Hoda Mohtar, who owns Les Diplomates Executive Suites, a bed and breakfast in Waterloo, Ontario, said in addition to paying 13% in taxes, she pays to have her four-room inn accredited and inspected regularly. She also pays CAD$4,000 ($3,590) per year in agency fees — membership fees, listings, inspections, conferences — and about CAD$1,400 ($1,250) in insurance.
“We do everything by the book and others are just opening shop,” said Mohtar. “I don’t want to stop anyone from making money in the shared economy. But for them to not pay taxes, not to be legislated, not to be inspected -- that’s dangerous.”
Several Saskatoon Airbnb hosts were contacted for this story, but declined to be interviewed or did not return queries before publication. For many who list their spare rooms or homes on sites like Airbnb, the money they make has supplemented their incomes or provided extra spending money, as a BBC Capital story found earlier this year.
Debbie Judt, owner of Glacier Park B&B in Saskatoon, shares her colleagues’ concern that some Airbnb owners might not be paying taxes, though she stresses that she doesn’t know what her neighbours are doing and doesn’t have a problem with the site — in fact, about 5% of her business comes through her listing on Airbnb.
“I wanted to be exposed to one of the biggest listing sites in the world because it’s huge,” she said.
Municipalities start to adapt
Eric Brousseau, a professor of economics and management at the University Paris-Dauphine, said the sharing economy is still in its infancy, but believes regulation will eventually catch up. He notes that when French farmers first began opening bed and breakfasts, they could do as they pleased. But now these inns are subject to regulations and standards like any hotel.
“I think by the end you will have control of entry of the market just because it’s needed,” Brousseau said. That could mean everything from inspections to permit requirements to more rigorous tax-collection and professional standards.
That is starting to happen, as regulators are cracking down on both ride- and home-sharing. In the US, New York State Attorney General Eric Schneiderman issued a report stating that 72% of Airbnb rentals in New York City are illegal, violating zoning or other laws (short-term hotel stays must abide by more stringent regulations than those offering long-term rentals).
In San Francisco and Portland, Oregon, Airbnb now collects occupancy taxes for its hosts after housing advocates and neighbourhood groups pressed for stricter legislation. In Spain, Uber drivers caught taking passengers without professional licenses face fines of up to 18,000 euros ($22,500). And, after a German court banned UberPop in Berlin and Hamburg, the ride share company dropped its fare to 0.35 euros (44 cents). A subsequent ruling permitted UberPop drivers to continue because officials believed those fares could only cover the driver’s cost of operating the car and not yield a profit. In other words, they truly have to be sharing.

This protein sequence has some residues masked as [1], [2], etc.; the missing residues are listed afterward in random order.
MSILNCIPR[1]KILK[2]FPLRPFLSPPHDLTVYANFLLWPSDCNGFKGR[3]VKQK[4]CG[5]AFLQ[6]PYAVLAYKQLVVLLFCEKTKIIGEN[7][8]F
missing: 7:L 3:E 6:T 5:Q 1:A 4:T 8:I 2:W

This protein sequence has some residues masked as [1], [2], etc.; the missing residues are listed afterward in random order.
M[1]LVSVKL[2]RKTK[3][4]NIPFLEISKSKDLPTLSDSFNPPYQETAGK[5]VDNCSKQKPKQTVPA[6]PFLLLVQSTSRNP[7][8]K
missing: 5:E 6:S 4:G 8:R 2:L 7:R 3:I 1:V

But Standing believes there is a larger problem: we are now seeing a fundamental shift in the way employment is handled around the globe. He notes that in the past, professionals of all stripes — be they cab drivers or attorneys — regulated their own industries by setting standards, pay rates, training systems, and the like.
“Those old models of the guilds that lived for hundreds of years have gradually been turned over to being run by commercial interests,” said Standing, who notes that outsourcing firms have been auctioning employment, from telemarketing to accounting, to the lowest bidder on the global marketplace for years.
The problem isn’t new to creative professionals — writers, photographers, disc jockeys — who have seen technology-enabled amateurs drive down prices during the past decade.
During the early 2000s, British sports photographer Gareth Jones made a nice living taking pictures at rugby matches and other sporting events in Reading, Berkshire, garnering enough work to contract out to four other photographers.
Things began to change around 2007, when photo-sharing sites coupled with lower cost of cameras and higher quality equipment flooded the market with the work of hobbyists willing to sell their photos for very little — or nothing at all — or post them on public websites for anyone to use.
“Say it was a rugby match. They would take a hundred photographs and two are okay. People are happy with that. It’s not perfect, but it’s good enough,” he said.
After Jones saw his business drop significantly, he realised he had to make some changes. He now shoots events that require a higher degree of skill, like gymnastics competitions and bicycle races.
Jones can offer shots that less-skilled competitors cannot due to their lack of technical skill and training.
“That’s hopefully what separates the professional from the well-meaning amateur,” he said.
At any rate, Jones bears no grudge. “You can’t stop things like that,” he said. “Sometimes it’s better to embrace it.”
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